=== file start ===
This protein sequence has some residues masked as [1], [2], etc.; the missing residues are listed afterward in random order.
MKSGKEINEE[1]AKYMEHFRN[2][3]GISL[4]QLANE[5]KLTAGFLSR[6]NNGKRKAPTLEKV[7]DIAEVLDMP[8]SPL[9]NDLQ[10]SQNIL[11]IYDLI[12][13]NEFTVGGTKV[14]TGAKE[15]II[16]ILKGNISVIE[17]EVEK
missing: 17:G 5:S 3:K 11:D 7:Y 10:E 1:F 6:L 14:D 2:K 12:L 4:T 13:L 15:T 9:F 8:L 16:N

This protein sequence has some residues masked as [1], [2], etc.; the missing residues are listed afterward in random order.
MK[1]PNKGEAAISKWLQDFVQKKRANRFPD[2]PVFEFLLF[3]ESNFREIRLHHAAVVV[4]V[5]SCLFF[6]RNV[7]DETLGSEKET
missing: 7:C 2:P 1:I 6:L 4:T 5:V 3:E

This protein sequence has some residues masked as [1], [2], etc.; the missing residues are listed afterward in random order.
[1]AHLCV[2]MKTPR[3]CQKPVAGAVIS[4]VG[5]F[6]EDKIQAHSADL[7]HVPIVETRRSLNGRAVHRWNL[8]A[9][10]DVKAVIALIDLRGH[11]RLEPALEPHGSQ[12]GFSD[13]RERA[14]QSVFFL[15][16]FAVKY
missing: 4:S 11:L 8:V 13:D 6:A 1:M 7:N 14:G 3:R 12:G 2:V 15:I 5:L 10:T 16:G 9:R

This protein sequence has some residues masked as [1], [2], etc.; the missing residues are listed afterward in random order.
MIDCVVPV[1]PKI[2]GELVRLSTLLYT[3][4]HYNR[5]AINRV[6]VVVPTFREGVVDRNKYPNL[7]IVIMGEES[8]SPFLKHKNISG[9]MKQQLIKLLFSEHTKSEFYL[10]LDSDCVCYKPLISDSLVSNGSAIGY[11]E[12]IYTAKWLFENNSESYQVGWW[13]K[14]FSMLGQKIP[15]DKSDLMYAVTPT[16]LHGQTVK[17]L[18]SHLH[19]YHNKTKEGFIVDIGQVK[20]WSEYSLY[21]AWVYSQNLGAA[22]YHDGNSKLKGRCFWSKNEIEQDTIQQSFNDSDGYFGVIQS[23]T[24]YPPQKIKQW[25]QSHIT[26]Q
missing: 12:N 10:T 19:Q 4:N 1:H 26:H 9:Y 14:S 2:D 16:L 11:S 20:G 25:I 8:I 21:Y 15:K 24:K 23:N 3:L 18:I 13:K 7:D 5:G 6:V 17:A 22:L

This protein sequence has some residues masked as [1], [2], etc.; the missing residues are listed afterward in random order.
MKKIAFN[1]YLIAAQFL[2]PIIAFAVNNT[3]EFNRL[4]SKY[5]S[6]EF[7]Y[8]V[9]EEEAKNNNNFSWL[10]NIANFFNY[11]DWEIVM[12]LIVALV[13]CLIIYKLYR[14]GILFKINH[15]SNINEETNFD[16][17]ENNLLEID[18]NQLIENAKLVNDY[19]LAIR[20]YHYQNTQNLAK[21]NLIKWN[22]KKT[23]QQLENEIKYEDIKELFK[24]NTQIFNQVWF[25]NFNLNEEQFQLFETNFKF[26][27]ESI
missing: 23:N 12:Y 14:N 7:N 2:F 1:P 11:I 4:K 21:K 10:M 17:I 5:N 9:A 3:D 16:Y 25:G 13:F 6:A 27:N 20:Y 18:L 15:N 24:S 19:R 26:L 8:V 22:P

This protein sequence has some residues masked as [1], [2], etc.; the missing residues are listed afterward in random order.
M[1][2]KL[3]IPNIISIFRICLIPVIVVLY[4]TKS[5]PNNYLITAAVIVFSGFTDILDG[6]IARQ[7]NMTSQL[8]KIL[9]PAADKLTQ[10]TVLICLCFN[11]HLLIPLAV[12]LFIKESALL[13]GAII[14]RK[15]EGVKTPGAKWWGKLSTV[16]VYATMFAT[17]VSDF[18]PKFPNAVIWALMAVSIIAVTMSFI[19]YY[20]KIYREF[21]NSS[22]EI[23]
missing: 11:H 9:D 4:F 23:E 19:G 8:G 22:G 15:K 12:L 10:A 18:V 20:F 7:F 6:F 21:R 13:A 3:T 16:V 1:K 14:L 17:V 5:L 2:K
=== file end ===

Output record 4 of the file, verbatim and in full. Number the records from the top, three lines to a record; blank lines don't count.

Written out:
This protein sequence has some residues masked as [1], [2], etc.; the missing residues are listed afterward in random order.
MIDCVVPV[1]PKI[2]GELVRLSTLLYT[3][4]HYNR[5]AINRV[6]VVVPTFREGVVDRNKYPNL[7]IVIMGEES[8]SPFLKHKNISG[9]MKQQLIKLLFSEHTKSEFYL[10]LDSDCVCYKPLISDSLVSNGSAIGY[11]E[12]IYTAKWLFENNSESYQVGWW[13]K[14]FSMLGQKIP[15]DKSDLMYAVTPT[16]LHGQTVK[17]L[18]SHLH[19]YHNKTKEGFIVDIGQVK[20]WSEYSLY[21]AWVYSQNLGAA[22]YHDGNSKLKGRCFWSKNEIEQDTIQQSFNDSDGYFGVIQS[23]T[24]YPPQKIKQW[25]QSHIT[26]Q
missing: 12:N 10:T 19:Q 4:N 1:H 26:H 9:Y 14:S 2:D 16:L 11:S 20:G 25:I 8:I 21:Y 15:K 24:K 23:N 3:L 18:I 13:K 7:D 5:G 6:V 17:A 22:L